The future of the rezoning application, he added, is now in its developers’ hands.

“The ball is in Industry City’s court about whether we can partner in a way that benefits everyone,” said Mechaca, who added that he plans to send a letter about his recommendation on Tuesday, and he expects a response by Thursday.

Reach reporter Rose Adams at radams@schnepsmedia.com or by calling (718) 260–8306. Follow her on Twitter @rose_n_adams
Updated 4:35 pm, September 17, 2019
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Reasonable discourse

Mike from Williamsburg says:
Making sure there are no jobs or investment in a community is a tried and true strategy to make sure property values and rents don't increase. (I am not being sarcastic.. I just think it's a bad strategy.)
Sept. 17, 5:10 pm
Jose from Sunset Park says:
An angry mob of ideologues opposed to any progress or change shouts down their elected representative because he was only partially obstructionist to Industry City. God help Sunset Park, because this ignorant mob surely won’t.
Sept. 18, 7:27 am
sonia from sunset park says:
please say "some constituents"... many of us here in my neighborhood are in favor of the industry city rezoning- just because we don't protest and yell at hearings doesn't mean we don't exist. jobs, revitalization, safe spaces for families and opportunities matter to us and industry city is providing that for us. this is a privately funded proposal (no tax dollars) on private land (they already own it!). councilman Menchaca - vote yes!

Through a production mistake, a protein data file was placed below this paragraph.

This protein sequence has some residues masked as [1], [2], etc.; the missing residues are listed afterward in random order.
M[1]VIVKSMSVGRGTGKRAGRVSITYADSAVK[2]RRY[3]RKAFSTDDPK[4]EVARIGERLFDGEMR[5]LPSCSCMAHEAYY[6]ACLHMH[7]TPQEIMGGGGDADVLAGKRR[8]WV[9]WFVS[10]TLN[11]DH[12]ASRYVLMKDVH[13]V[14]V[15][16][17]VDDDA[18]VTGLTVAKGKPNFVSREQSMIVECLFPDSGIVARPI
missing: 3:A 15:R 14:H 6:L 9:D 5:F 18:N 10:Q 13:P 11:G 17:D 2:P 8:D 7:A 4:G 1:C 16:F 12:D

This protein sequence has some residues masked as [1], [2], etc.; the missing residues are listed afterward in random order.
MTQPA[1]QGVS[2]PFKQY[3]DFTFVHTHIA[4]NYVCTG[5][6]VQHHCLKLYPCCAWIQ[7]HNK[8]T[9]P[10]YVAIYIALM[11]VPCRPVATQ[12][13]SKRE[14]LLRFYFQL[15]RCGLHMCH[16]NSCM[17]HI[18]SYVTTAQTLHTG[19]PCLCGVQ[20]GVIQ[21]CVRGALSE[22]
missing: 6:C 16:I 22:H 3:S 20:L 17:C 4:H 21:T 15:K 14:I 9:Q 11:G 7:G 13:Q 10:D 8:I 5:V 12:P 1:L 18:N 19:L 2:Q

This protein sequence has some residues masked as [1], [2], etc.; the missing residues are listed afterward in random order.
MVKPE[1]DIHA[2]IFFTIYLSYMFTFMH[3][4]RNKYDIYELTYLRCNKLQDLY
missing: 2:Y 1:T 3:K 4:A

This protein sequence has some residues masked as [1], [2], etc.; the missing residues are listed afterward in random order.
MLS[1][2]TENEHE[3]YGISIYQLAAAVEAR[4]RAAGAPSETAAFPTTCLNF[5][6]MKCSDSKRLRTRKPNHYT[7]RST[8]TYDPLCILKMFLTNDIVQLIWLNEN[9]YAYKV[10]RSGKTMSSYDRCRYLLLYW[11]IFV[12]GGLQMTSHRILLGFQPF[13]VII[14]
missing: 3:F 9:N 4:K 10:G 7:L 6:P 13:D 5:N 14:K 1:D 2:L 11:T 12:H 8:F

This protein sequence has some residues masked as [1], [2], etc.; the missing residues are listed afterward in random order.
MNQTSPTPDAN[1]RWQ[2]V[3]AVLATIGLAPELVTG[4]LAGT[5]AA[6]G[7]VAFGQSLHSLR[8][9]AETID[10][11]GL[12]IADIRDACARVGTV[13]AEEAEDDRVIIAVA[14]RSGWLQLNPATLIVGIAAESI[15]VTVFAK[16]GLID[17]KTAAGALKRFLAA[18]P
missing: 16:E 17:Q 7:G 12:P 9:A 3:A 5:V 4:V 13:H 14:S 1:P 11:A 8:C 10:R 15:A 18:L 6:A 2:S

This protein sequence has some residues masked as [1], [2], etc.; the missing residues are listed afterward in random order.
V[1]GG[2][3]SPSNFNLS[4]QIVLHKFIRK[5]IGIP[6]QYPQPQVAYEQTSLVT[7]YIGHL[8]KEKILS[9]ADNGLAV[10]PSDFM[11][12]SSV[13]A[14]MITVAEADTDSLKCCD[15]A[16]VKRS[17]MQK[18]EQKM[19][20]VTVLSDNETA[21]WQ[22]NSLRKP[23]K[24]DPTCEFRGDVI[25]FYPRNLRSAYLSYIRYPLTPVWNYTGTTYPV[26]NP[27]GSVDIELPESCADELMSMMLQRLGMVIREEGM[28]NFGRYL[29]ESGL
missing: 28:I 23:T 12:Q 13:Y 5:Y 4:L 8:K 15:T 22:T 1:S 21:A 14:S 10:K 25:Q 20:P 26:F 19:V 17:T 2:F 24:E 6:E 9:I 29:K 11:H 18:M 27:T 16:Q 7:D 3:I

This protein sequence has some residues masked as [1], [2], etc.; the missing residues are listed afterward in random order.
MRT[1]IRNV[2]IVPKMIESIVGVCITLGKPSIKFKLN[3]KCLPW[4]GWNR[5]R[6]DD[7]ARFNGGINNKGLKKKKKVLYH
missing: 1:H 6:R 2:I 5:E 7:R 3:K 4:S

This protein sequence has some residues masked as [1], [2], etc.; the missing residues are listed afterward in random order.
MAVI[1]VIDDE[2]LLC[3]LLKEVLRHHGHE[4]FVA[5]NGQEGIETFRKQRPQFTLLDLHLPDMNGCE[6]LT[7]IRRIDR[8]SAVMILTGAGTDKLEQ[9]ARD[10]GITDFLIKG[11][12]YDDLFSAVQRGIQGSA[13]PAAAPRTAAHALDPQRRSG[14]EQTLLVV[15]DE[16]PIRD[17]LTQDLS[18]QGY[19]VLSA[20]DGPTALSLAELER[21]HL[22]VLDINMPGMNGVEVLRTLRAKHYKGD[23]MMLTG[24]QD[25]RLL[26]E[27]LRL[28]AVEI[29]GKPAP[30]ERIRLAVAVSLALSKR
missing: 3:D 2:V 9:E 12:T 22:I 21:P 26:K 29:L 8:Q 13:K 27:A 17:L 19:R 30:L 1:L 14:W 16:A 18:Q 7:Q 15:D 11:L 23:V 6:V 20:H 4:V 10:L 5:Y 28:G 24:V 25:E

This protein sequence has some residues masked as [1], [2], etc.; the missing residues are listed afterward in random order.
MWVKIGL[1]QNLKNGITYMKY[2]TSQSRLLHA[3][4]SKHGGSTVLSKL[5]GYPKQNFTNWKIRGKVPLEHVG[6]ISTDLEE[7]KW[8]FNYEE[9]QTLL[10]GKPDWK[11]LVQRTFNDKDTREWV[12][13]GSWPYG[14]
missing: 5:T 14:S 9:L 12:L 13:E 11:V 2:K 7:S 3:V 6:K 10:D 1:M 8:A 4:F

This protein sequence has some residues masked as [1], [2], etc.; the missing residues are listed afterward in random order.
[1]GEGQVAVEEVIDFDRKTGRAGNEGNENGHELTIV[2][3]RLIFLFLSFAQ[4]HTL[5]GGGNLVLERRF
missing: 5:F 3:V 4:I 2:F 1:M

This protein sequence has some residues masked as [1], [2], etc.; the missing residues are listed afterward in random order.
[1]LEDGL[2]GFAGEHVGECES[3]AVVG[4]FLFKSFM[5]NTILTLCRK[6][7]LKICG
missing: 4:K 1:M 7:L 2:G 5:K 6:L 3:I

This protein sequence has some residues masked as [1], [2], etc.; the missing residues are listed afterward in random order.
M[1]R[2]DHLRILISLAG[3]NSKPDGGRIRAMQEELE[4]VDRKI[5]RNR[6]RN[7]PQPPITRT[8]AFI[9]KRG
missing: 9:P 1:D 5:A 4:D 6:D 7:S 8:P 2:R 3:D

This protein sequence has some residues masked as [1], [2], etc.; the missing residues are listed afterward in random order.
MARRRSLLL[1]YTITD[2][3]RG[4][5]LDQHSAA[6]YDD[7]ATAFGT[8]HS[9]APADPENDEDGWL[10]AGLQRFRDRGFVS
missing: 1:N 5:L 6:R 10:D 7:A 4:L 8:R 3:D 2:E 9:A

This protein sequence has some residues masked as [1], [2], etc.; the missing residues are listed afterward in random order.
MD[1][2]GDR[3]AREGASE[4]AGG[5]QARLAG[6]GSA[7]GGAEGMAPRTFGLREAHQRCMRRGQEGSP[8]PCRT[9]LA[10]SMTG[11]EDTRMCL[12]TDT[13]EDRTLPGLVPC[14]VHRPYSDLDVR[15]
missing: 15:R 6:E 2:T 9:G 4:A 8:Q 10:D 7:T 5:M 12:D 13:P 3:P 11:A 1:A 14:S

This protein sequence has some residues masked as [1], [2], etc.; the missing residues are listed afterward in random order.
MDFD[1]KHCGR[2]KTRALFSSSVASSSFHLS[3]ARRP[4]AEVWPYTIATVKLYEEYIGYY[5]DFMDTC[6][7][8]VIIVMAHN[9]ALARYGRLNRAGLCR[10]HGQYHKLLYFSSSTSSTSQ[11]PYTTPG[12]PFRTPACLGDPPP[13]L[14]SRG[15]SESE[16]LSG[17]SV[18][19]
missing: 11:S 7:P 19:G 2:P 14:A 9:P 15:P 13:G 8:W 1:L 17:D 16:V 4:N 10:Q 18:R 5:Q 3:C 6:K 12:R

Sept. 18, 8:09 am
John from Greenwood Heights says:
local here! i didn't boo. i wanted to hear the plan, but people in the audience - including folks from Manhattan, Park Slope and Bed Stuy - were booing and screaming and couldn't let the rest of us hear anything. Industry City isn't responsible for everything (good or bad) that happens in this community. But no rezoning means we will have zero say whatsoever in what happens there. I think that was the Carlos Menchaca's point. I support his call for some community agreements, but I hope that means he will allow the project to move forward for the sake of all of us, not just the loudest 100 people in the neighborhood trying to shut this down.
Sept. 18, Noon
Angel from Sunset Park says:
I live and work in Sunset. I support the Industry City rezoning. Communities like ours need more jobs for their residents, investment in infrastructure, and rehabilitation of our water front. IC has done that and can do more with this plan. The heavy manufacturing of old is not returning. Let us be successful for the real world and have jobs where we actually live!
Sept. 18, 7:21 pm
concerned from Greenwood says:
As a homeowner in the neighborhood, I agree that Industry City rezoning is inevitable. I believe there ought to be a way to accommodate the development of the former Bush Terminal as well as creating more housing for the working class citizens of Sunset Park, Brooklyn.
Sept. 19, 2:25 pm
Rick from Sunset Park from Sunset Park says:
People that own property in the neighborhood are for this. They know it'll raise their value, as well as the commercial and residential rents in the area. These same yuppies moved here because "the neighborhood is so vibrant". Rezoning displacement happened in Dumbo, Williamsburg and EVERY OTHER REZONING since Bloomberg. If you rent in SP, it's going up. So start looking at rentals in Gravesend or Bath Beach, because when the landlord slides that rent renewal under your door, it's going to be a rude awakening. How many people would take a $15/hr job in exchange for a 20% increase on rent? All a developer has to say is "job" and New Yorkers will give away everything. These same YIMBY New Yorkers, many proclaim to hate Trump-the kind of shady NYC real estate.
Sept. 21, 3:48 pm